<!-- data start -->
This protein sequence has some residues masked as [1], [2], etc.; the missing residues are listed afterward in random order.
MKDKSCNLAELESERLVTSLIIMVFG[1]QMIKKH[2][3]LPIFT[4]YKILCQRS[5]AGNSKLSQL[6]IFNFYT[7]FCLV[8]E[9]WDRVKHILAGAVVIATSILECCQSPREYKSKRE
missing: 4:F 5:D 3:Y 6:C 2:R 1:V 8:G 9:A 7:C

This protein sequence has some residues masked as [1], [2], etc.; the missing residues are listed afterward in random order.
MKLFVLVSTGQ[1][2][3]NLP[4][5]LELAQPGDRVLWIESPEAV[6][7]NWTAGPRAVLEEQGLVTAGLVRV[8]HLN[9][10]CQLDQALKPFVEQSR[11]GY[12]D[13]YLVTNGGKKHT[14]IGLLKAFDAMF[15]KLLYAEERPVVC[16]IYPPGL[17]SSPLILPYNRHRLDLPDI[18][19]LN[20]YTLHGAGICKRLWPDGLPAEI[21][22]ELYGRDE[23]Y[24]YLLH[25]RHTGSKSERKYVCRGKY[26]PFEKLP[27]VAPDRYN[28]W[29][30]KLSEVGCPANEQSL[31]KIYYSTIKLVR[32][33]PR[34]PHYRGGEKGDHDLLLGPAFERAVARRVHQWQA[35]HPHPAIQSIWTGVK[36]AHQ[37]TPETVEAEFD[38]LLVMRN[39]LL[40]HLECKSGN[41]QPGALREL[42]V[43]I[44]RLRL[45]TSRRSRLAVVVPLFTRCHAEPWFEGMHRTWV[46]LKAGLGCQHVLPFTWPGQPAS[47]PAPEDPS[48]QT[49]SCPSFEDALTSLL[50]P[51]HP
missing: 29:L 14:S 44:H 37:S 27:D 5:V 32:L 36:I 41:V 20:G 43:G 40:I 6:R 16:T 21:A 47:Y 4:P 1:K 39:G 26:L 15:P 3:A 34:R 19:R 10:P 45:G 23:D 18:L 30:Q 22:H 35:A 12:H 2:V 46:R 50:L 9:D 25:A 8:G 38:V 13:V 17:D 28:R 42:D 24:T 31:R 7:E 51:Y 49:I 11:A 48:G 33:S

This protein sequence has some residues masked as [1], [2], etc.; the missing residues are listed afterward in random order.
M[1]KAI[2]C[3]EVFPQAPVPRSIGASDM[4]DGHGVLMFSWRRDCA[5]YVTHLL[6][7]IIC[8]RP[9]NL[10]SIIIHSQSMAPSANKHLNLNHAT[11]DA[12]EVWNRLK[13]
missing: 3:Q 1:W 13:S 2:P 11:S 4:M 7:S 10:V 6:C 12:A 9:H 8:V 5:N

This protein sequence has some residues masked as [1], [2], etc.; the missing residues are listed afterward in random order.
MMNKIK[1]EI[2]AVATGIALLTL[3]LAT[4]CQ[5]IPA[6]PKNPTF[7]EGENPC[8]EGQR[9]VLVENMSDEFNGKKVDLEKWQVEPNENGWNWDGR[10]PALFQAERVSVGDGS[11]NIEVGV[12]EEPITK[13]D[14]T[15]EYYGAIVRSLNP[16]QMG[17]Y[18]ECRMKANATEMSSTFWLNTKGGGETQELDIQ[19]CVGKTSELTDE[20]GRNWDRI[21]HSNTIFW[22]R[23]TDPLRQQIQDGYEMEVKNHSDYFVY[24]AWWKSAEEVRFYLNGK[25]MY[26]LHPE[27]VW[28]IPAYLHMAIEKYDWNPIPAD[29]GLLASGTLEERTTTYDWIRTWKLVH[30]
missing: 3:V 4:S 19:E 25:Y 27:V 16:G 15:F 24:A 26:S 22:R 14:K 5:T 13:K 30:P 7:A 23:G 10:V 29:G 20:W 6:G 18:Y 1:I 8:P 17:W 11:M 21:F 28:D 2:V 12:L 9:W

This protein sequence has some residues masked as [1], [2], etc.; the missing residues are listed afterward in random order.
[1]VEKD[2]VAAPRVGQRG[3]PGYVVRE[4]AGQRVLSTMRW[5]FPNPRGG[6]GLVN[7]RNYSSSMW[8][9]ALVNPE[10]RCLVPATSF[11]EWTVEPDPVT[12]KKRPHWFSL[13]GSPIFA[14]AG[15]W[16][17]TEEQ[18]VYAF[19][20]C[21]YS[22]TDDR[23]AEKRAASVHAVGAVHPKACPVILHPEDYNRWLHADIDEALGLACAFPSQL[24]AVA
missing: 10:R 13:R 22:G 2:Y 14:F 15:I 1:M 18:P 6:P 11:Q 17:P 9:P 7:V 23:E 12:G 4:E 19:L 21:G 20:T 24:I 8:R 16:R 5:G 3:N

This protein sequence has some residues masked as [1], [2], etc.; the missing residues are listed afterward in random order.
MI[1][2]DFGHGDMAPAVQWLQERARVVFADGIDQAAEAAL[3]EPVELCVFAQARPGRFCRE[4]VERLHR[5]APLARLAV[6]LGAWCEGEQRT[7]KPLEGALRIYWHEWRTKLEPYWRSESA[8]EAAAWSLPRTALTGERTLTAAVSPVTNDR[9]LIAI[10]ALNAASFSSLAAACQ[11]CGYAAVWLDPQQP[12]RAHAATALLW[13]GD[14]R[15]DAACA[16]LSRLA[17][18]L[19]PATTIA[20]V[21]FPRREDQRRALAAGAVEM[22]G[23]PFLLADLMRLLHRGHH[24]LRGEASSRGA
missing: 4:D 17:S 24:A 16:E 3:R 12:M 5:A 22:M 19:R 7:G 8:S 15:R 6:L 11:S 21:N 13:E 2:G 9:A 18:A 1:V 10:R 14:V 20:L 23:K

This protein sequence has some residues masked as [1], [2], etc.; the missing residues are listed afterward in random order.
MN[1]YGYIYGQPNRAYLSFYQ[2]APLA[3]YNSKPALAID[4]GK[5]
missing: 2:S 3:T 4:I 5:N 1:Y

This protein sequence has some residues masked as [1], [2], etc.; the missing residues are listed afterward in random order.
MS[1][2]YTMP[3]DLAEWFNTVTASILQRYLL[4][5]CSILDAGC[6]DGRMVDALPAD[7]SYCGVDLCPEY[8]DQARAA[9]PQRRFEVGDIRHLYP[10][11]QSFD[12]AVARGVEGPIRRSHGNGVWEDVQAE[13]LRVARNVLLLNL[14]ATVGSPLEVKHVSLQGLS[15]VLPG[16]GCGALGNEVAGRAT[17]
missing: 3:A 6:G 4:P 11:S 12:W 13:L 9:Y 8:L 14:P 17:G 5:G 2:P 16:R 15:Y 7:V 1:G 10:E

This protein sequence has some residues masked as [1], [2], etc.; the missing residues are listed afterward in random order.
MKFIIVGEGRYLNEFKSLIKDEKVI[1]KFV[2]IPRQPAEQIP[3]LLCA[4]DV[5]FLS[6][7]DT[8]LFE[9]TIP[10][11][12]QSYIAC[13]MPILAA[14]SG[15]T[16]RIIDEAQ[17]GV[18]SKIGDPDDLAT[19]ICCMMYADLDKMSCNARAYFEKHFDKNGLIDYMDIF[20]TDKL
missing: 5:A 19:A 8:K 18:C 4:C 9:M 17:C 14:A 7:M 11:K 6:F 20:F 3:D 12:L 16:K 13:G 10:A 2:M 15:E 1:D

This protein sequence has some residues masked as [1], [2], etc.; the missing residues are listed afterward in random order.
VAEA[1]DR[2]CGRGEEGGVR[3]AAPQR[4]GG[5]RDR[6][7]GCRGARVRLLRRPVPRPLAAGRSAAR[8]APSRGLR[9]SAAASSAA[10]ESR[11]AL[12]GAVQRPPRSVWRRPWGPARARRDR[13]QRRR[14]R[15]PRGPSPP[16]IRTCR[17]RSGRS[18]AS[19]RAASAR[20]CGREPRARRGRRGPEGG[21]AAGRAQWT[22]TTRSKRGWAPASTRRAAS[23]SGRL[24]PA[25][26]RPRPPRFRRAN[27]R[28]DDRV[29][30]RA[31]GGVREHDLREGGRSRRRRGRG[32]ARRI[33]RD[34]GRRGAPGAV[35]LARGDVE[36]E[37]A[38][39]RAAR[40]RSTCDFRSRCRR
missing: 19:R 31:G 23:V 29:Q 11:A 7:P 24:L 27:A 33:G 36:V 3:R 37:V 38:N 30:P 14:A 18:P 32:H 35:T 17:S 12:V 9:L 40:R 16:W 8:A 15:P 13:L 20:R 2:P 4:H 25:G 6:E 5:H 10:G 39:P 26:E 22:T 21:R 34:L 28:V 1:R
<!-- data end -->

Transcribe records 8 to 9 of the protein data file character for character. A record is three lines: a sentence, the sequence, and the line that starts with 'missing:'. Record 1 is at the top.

This protein sequence has some residues masked as [1], [2], etc.; the missing residues are listed afterward in random order.
MS[1][2]YTMP[3]DLAEWFNTVTASILQRYLL[4][5]CSILDAGC[6]DGRMVDALPAD[7]SYCGVDLCPEY[8]DQARAA[9]PQRRFEVGDIRHLYP[10][11]QSFD[12]AVARGVEGPIRRSHGNGVWEDVQAE[13]LRVARNVLLLNL[14]ATVGSPLEVKHVSLQGLS[15]VLPG[16]GCGALGNEVAGRAT[17]
missing: 3:A 6:G 4:P 11:S 12:W 13:L 9:Y 8:L 14:P 17:G 5:G 2:P 16:R 15:Y 7:V 1:G 10:E

This protein sequence has some residues masked as [1], [2], etc.; the missing residues are listed afterward in random order.
MKFIIVGEGRYLNEFKSLIKDEKVI[1]KFV[2]IPRQPAEQIP[3]LLCA[4]DV[5]FLS[6][7]DT[8]LFE[9]TIP[10][11][12]QSYIAC[13]MPILAA[14]SG[15]T[16]RIIDEAQ[17]GV[18]SKIGDPDDLAT[19]ICCMMYADLDKMSCNARAYFEKHFDKNGLIDYMDIF[20]TDKL
missing: 5:A 19:A 8:K 18:C 4:C 9:M 17:C 14:A 7:M 11:K 6:F 20:F 3:D 12:L 16:K 13:G 10:A 2:M 15:E 1:D